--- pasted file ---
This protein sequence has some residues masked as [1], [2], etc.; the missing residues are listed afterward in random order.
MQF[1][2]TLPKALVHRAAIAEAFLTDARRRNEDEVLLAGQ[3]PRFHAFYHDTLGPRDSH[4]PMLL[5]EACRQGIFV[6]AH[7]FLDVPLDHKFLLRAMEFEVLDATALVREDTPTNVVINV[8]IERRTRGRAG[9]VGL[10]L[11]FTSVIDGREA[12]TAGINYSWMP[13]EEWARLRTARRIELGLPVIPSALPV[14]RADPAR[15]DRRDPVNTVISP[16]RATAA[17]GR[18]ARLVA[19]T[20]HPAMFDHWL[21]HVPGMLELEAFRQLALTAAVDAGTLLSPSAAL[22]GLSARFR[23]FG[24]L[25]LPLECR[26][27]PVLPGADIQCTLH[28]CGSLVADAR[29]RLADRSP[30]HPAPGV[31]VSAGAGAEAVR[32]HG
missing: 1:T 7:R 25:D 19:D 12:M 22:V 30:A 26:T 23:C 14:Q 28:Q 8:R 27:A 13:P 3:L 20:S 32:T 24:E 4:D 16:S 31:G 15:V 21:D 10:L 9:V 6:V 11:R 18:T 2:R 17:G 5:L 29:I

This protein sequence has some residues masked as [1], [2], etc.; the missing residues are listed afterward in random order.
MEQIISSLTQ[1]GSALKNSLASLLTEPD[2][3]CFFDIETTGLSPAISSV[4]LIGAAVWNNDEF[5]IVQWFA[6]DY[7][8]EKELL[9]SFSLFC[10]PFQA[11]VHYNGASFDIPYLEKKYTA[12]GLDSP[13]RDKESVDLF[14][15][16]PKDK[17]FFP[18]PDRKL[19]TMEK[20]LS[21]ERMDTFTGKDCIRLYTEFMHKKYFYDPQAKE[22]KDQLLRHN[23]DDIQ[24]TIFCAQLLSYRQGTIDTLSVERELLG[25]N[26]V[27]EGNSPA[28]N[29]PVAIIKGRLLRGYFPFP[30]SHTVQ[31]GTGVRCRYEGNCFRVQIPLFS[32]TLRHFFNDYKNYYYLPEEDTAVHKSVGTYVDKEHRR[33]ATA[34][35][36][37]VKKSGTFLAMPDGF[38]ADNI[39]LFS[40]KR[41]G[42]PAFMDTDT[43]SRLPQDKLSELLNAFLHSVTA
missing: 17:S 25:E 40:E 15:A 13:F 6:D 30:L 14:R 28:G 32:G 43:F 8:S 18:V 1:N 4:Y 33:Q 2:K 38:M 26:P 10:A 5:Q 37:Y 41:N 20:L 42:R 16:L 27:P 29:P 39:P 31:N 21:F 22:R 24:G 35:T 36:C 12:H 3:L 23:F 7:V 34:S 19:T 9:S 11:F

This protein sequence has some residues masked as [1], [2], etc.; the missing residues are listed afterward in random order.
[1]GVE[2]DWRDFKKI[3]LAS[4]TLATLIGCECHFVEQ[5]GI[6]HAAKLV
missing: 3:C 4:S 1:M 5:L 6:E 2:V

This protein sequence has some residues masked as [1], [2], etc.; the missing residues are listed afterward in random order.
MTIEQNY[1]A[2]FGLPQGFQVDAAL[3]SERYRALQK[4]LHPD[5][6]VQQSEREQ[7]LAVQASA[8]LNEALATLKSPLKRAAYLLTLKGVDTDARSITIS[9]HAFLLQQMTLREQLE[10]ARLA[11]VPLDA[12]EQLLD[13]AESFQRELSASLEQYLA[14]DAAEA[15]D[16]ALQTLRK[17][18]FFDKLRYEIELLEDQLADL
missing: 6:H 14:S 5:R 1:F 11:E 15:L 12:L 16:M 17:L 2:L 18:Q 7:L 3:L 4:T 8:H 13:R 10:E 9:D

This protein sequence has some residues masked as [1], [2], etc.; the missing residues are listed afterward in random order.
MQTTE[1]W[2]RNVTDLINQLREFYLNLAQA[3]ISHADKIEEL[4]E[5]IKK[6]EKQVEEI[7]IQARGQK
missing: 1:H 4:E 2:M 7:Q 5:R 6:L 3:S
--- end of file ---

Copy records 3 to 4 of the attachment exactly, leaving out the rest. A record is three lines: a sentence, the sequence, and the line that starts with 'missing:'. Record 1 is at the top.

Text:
This protein sequence has some residues masked as [1], [2], etc.; the missing residues are listed afterward in random order.
[1]GVE[2]DWRDFKKI[3]LAS[4]TLATLIGCECHFVEQ[5]GI[6]HAAKLV
missing: 3:C 4:S 1:M 5:L 6:E 2:V

This protein sequence has some residues masked as [1], [2], etc.; the missing residues are listed afterward in random order.
MTIEQNY[1]A[2]FGLPQGFQVDAAL[3]SERYRALQK[4]LHPD[5][6]VQQSEREQ[7]LAVQASA[8]LNEALATLKSPLKRAAYLLTLKGVDTDARSITIS[9]HAFLLQQMTLREQLE[10]ARLA[11]VPLDA[12]EQLLD[13]AESFQRELSASLEQYLA[14]DAAEA[15]D[16]ALQTLRK[17][18]FFDKLRYEIELLEDQLADL
missing: 6:H 14:S 5:R 1:F 11:E 15:L 12:L 16:M 17:L 2:L 18:Q 7:L 3:L 4:T 8:H 13:R 10:E 9:D